1. REMEDIAL LAW; EVIDENCE; CREDIBILITY OF WITNESS; NOT AFFECTED BY MINOR INCONSISTENCIES IN THEIR TESTIMONIES; CASE AT BAR. — The supposed inconsistency between the direct testimony of Armando Medel that Hingan, Panganiban, Redondo, Peria, Terrible, and Sapues, in this order, fired at the victim and the declaration in his affidavit to the effect that four (4) persons shot his father first by Hingan, followed by Panganiban, Redondo and Peria, in that order, may be explained by the fact that the CIS investigator who reduced the declaration of Armando given in a question-and-answer form could have typed it carelessly or inaccurately due to haste or could have misapprehended the other in which the names were given by the declarant. In any case, the sequence in which the accused fired at the victim refers to a trivial matter and minor detail which does affect the witness’ credibility. The same can be said of the type of firearms used by the assailants and the exact number of assailants. What is crucial and material is that Armando Medel actually saw the assailants fire their weapons at the victim. In Lagunsad v. Court of Appeals, (G.R. No. 104939, February 2,1994,229 SCRA 596,599) the Court held: "It is perfectly within the discretion of the trial court to accept portions of the testimony of a witness as it may deem credible and reject those which it believes to be false. The maxim falsus in uno, falsus in omnibus is not a positive rule of law and is in fact rarely applied in modern jurisprudence (People v. Pacis, 130 SCRA 540 [1984]; People v. Surban, 123 SCRA 218 [1983]). Before this maxim can be applied, the witness must be shown to. have willfully falsified the truth on one or more material points. Even then, where he is found to have done so, this does not make his entire testimony totally incredible. The court may still admit and credit those portions worthy of belief depending upon the corroborative evidence and the probabilities and improbabilities of the case (People v. Molina, 213 SCRA 52 [1992]; People v. Arbolante, 203 SCRA 85 [1991]; People v. Osias, 199 SCRA 574 [1991]). "There is no proof that Armando Medel deliberately falsified his testimony. His relationship with the victim could not have impelled him to perjure and implicate the appellants in the crime. On the contrary, his being the victim’s son rendered his testimony even more credible as it would be unnatural for a relative who is interested in vindicating the crime to accuse somebody other than the real culprit. As earlier mentioned, the alleged inconsistencies in Armando Medel’s testimony do not affect his credibility. This Court has time and again held that such inconsistencies, if merely on minor details, do not impair the credibility of witnesses where there is consistency in relating the principal occurrence and positive identification of the assailant.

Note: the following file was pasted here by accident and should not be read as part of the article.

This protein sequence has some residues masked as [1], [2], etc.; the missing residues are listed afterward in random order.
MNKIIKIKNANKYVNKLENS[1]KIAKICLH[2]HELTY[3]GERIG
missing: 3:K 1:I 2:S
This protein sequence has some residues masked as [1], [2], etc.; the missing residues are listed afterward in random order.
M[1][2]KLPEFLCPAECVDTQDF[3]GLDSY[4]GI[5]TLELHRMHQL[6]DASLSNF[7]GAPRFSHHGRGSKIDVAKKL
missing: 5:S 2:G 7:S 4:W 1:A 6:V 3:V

2. ID.; ID.; ID.; STANDS IN THE ABSENCE OF ILL-MOTIVE TO FALSELY TESTIFY AGAINST THE ACCUSED. — Through the testimony of appellant Hingan’s wife, the defense tried to prove that the authorities (nor Armando Medel) implicated her husband’s group because they were angry with the appellants. Said testimony, however, being mere hearsay, was correctly disregarded by the trial court. Thus, failure of the defense to prove that Armando Medel was moved by any improper motive, the presumption is that he was not so moved and his testimony, specifically the portions found credible by the trial court, is entitled to full faith and credit.